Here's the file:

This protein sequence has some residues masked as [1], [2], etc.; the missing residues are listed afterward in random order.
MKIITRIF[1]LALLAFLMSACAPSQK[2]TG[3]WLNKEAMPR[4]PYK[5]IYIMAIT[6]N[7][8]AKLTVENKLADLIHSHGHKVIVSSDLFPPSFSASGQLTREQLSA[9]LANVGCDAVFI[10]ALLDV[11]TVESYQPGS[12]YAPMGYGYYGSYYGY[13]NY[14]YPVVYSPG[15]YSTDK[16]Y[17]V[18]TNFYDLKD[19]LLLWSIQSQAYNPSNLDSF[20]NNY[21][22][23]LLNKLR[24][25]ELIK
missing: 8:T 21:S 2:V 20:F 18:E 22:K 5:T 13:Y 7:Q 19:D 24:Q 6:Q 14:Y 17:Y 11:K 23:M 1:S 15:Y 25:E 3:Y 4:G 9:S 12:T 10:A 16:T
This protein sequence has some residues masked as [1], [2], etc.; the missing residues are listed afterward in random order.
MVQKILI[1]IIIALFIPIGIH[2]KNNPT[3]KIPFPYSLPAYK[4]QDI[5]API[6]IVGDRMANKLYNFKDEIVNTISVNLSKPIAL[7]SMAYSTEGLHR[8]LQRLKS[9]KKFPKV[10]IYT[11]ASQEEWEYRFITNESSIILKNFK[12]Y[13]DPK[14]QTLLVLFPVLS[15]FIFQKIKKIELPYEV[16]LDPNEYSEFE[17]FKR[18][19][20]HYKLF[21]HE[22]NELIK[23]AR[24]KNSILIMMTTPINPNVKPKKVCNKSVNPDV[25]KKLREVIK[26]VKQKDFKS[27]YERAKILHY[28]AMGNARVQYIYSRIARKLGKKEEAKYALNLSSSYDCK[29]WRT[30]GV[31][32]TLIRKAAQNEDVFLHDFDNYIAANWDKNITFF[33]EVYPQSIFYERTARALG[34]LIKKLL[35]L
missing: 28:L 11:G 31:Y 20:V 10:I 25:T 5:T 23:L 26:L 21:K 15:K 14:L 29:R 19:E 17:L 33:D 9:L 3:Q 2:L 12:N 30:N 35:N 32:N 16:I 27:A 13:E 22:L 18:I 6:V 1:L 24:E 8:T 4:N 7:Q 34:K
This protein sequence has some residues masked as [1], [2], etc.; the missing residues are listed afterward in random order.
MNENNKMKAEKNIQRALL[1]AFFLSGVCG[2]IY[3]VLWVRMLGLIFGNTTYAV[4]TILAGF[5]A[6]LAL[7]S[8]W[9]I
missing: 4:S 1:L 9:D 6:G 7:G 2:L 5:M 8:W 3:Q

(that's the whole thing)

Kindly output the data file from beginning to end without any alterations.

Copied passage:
This protein sequence has some residues masked as [1], [2], etc.; the missing residues are listed afterward in random order.
MKIITRIF[1]LALLAFLMSACAPSQK[2]TG[3]WLNKEAMPR[4]PYK[5]IYIMAIT[6]N[7][8]AKLTVENKLADLIHSHGHKVIVSSDLFPPSFSASGQLTREQLSA[9]LANVGCDAVFI[10]ALLDV[11]TVESYQPGS[12]YAPMGYGYYGSYYGY[13]NY[14]YPVVYSPG[15]YSTDK[16]Y[17]V[18]TNFYDLKD[19]LLLWSIQSQAYNPSNLDSF[20]NNY[21][22][23]LLNKLR[24][25]ELIK
missing: 8:T 21:S 2:V 20:F 18:E 22:K 5:T 13:Y 7:Q 19:D 24:Q 6:Q 14:Y 17:Y 11:K 23:M 1:S 15:Y 25:E 3:Y 4:G 9:S 12:T 10:A 16:T
This protein sequence has some residues masked as [1], [2], etc.; the missing residues are listed afterward in random order.
MVQKILI[1]IIIALFIPIGIH[2]KNNPT[3]KIPFPYSLPAYK[4]QDI[5]API[6]IVGDRMANKLYNFKDEIVNTISVNLSKPIAL[7]SMAYSTEGLHR[8]LQRLKS[9]KKFPKV[10]IYT[11]ASQEEWEYRFITNESSIILKNFK[12]Y[13]DPK[14]QTLLVLFPVLS[15]FIFQKIKKIELPYEV[16]LDPNEYSEFE[17]FKR[18][19][20]HYKLF[21]HE[22]NELIK[23]AR[24]KNSILIMMTTPINPNVKPKKVCNKSVNPDV[25]KKLREVIK[26]VKQKDFKS[27]YERAKILHY[28]AMGNARVQYIYSRIARKLGKKEEAKYALNLSSSYDCK[29]WRT[30]GV[31][32]TLIRKAAQNEDVFLHDFDNYIAANWDKNITFF[33]EVYPQSIFYERTARALG[34]LIKKLL[35]L
missing: 28:L 11:G 31:Y 20:V 10:I 25:T 5:T 23:L 26:L 21:K 15:K 14:L 29:R 19:E 17:L 33:D 9:L 3:Q 2:L 12:N 30:N 35:N 32:N 16:I 27:A 13:E 22:L 18:I 6:V 1:L 24:E 8:T 4:N 7:Q 34:K
This protein sequence has some residues masked as [1], [2], etc.; the missing residues are listed afterward in random order.
MNENNKMKAEKNIQRALL[1]AFFLSGVCG[2]IY[3]VLWVRMLGLIFGNTTYAV[4]TILAGF[5]A[6]LAL[7]S[8]W[9]I
missing: 4:S 1:L 9:D 6:G 7:G 2:L 5:M 8:W 3:Q